It is now common practice for employers to include social media policies within their employee handbooks, and it is an important part of creating clear expectations for employees. However, employers must also consider the implications of these policies beyond the handbook and determine how they wish to handle violations of these policies in a way that both protects the company and employee/employer relations. Here, the computer forensics and data specialists at Atlantic Data Forensics provide guidance on best practices for social media policies in the context of employee termination and discipline.

Know Your Rights as an Employer and the Rights of Employees

Maryland is an “at-will” employment state, meaning that an employer can hire and fire employees for any reason and at any time, so long as it is not illegal discrimination and no stipulations exist within the employment contract that specify otherwise. This means that employers in Maryland have the legal right to fire an employee if the employer feels that the employee has violated the social media policy of the company.

While the First Amendment protects employees from retaliation against the government for their speech, this Constitutional right does not apply to private employment, and only applies in limited cases to public employees. This means that if a private employer fires an employee for their political beliefs, for example, this action is not in violation of the employee’s Constitutional rights, even if some may consider the action unfair or immoral.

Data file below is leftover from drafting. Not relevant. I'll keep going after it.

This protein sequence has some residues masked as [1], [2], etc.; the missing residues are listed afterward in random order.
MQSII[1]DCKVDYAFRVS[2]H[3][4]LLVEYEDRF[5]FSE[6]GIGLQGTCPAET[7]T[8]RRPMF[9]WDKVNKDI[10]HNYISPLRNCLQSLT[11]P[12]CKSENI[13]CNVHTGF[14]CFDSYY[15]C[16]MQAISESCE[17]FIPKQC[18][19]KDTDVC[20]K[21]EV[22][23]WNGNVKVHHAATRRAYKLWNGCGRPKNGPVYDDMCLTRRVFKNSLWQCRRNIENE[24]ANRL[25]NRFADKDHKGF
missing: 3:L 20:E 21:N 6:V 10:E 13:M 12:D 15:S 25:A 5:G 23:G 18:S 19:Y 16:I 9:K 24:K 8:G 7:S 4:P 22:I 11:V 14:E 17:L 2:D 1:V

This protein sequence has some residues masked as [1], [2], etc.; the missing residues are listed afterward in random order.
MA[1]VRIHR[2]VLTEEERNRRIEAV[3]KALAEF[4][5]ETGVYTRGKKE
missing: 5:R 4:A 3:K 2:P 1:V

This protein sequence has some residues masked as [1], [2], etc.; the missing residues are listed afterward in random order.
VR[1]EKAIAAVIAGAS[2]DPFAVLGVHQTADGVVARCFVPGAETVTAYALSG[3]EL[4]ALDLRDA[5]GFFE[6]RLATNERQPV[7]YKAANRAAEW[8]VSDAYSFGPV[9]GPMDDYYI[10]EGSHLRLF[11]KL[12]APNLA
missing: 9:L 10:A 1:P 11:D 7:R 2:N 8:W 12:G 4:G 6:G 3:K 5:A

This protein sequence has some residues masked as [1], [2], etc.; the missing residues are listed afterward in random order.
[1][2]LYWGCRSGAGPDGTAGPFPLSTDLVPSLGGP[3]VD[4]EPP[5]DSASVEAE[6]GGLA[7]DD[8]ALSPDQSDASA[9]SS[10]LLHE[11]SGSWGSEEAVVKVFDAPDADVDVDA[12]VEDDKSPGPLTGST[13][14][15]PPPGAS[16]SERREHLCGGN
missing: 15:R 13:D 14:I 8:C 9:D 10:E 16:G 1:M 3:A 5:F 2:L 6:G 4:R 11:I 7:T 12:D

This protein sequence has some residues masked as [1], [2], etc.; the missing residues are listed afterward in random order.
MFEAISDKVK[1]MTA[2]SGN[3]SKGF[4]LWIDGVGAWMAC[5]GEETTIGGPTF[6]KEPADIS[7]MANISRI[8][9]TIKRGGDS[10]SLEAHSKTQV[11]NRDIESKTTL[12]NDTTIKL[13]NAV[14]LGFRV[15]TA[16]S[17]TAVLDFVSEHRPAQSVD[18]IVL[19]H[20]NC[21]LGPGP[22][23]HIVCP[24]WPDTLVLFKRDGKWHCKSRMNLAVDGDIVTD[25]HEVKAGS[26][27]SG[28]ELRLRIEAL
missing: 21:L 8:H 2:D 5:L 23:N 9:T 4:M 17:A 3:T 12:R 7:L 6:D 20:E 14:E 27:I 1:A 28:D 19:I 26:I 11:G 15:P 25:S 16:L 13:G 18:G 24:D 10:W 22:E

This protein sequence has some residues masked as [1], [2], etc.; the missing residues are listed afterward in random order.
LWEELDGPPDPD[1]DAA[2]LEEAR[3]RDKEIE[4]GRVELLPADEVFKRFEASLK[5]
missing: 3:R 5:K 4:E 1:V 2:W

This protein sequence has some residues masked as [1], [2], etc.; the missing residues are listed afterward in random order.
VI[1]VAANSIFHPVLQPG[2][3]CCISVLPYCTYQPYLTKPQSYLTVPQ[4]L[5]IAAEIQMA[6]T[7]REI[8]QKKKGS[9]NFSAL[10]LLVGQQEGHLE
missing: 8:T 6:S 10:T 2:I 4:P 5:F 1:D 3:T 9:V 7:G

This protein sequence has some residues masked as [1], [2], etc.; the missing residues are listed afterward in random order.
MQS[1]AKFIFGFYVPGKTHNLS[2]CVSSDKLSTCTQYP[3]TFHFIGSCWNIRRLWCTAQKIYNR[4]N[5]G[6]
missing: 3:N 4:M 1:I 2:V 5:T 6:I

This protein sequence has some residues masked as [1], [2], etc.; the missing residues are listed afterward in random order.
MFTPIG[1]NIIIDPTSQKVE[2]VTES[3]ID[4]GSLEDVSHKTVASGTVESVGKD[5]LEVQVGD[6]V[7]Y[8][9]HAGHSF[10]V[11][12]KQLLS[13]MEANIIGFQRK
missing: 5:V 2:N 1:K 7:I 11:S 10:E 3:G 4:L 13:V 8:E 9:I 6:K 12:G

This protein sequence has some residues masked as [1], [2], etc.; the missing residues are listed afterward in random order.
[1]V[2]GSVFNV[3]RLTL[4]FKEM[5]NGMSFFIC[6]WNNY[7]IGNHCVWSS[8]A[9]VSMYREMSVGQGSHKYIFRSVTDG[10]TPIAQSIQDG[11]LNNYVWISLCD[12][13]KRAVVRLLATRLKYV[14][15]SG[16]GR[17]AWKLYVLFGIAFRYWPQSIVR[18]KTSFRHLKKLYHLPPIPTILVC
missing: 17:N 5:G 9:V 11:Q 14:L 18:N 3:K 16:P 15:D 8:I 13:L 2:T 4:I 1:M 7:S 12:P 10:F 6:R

Employees cannot, however, be terminated for speaking out against an illegal act their company has performed. So, if an employee posts on Facebook that their company is illegally discriminating against certain employees, and it is found to be true, the company cannot fire the employee because of the claims he or she has made.

Consider the Context of the Policy Infringement

Some policy infringements will be more severe than others, and as such employers may want to consider creating a disciplinary policy that reflects these variations. An employee who occasionally scrolls through their Twitter feed at the office, for example, may not deserve as punitive of disciplinary measures as an employee who uses Twitter to send sexually explicit or racially offensive comments to a coworker or manager. As an employer, determine which offenses will automatically incur termination, which offenses will incur unpaid leave and which will incur a verbal warning or other disciplinary measure.

Include Disciplinary Measures Within Your Employee Handbook

The best way to mitigate the risk of a wrongful termination lawsuit is to clearly detail the consequences of violating your company’s social media policy within the employee handbook. Regardless of how liberal or punitive the policy is, ensure it is written within the employee handbook, so that every employee has the opportunity to read and acknowledge the policy. Also considering requiring every employee to sign a form stating they have read and agreed to the policies stipulated within the handbook.

Mitigate the Risks of Employee Termination with Atlantic Data Forensics

Whether an employee leaves on positive or negative terms, it is important for employers to ensure a smooth transition and protect the company from potential threats. Atlantic Data Forensics helps employers to secure a terminated employee’s devices, as well as any company data they may have accessed, in order to create a smooth transition, prevent intellectual property theft and minimize the risk of a prolonged wrongful termination suit. Provide your company the protection it deserves—contact Atlantic Data Forensics today to discuss our Safe Departure program.  

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